Amanda Plasencia is a CaliforniaVolunteers Commissioner and a former AmeriCorps Member through Teach for America. Amanda is currently employed with Third Plateau, a social impact strategy consulting firm, and continues to work in the education field on creating lasting and meaningful social change.
“I am so grateful to have had this experience as a corps member. It is difficult and challenging. I would encourage potential corps members to reach out to your cohorts. This shared experience will help you get through difficult times and will help highlight the great times.”
As an undergraduate student at the University of California, Davis, Amanda felt she knew which path she wanted her career to take. “I thought I was dead set to work in government for a year while I studied for the LSAT. One day while I was leaving a class, I saw a sign promoting Teach For America.” Passionate about education policy and academic mentorship and tutoring, Amanda decided to learn more and was quickly drawn to Teach for America (TFA).
Following her acceptance into the program in 2009, Amanda became a TFA corps member in the Greater Boston Region, serving this school and the surrounding community for three years. During this time, she decided to return to school to receive her Master of Education in Prevention Science and Practice. When she moved back to the west coast, Amanda knew that she wanted to continue this life of service, spending four years working in schools in her hometown of Sacramento.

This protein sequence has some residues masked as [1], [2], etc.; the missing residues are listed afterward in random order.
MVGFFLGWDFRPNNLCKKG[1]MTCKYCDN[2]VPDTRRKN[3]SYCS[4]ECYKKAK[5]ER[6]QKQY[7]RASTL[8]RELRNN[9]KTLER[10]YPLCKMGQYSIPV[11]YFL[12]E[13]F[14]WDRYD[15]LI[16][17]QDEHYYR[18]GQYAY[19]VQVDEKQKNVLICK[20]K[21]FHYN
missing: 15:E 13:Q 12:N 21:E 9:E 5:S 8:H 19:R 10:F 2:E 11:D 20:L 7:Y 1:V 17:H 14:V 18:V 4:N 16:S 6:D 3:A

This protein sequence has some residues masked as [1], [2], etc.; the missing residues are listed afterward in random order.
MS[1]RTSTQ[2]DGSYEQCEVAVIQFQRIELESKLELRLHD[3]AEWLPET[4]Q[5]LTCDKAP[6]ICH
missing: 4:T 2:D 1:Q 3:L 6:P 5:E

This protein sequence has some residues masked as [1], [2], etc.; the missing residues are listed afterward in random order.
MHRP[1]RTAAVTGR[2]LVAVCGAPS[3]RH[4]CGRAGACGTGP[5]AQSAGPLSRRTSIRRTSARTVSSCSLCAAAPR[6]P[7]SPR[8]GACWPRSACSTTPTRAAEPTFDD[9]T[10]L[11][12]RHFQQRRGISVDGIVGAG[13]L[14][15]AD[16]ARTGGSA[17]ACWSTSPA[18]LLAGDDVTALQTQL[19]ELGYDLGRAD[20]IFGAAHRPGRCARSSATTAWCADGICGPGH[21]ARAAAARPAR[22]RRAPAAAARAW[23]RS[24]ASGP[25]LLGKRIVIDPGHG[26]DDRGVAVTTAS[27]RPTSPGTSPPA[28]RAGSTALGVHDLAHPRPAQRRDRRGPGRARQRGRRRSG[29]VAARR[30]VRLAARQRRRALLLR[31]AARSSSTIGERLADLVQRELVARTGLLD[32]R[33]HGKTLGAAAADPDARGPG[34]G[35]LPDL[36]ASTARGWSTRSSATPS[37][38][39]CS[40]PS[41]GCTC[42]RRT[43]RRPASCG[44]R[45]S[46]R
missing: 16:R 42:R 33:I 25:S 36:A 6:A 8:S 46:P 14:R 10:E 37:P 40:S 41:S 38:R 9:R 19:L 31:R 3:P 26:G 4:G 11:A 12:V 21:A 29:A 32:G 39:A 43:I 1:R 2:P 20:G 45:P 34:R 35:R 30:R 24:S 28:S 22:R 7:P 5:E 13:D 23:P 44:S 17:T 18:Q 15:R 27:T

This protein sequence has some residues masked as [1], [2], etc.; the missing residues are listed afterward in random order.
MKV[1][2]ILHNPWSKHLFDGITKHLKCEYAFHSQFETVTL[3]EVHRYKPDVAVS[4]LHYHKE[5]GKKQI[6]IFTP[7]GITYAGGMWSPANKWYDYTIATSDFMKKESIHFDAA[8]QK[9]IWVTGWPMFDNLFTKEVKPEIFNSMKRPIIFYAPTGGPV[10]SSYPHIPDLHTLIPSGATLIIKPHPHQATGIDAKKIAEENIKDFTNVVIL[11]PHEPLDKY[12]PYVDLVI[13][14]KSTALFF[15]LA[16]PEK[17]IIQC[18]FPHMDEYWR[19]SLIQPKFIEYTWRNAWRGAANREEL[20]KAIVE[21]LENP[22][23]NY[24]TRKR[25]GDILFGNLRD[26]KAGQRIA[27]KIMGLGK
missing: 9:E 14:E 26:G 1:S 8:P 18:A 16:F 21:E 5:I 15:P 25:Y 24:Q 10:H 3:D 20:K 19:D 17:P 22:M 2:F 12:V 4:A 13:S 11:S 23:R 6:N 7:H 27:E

For those individuals interested in serving and for current AmeriCorps members, Amanda has some words of advice: “Be patient with yourself and know that whatever you do after your experience, the skills you learn will absolutely help you in your future endeavors.” Participating in service is a transformative experience; one that allows service members to plant seeds that have a positive impact on the lives of those around you.
For Amanda, the most rewarding aspect of her service as a TFA corps member are the experiences that come as a result of that service. “Last fall, 9 years after I first stepped foot into a classroom, a student from my first class reached out to me to say thank you for making an impact on his life and to tell me that he had enrolled in an apprenticeship program. I am so proud of this young man and the hundreds of young people I’ve been able to support. I wasn’t the game changer for them. But I’m glad I was able to play a small part while the seeds of their future took root and began to blossom.”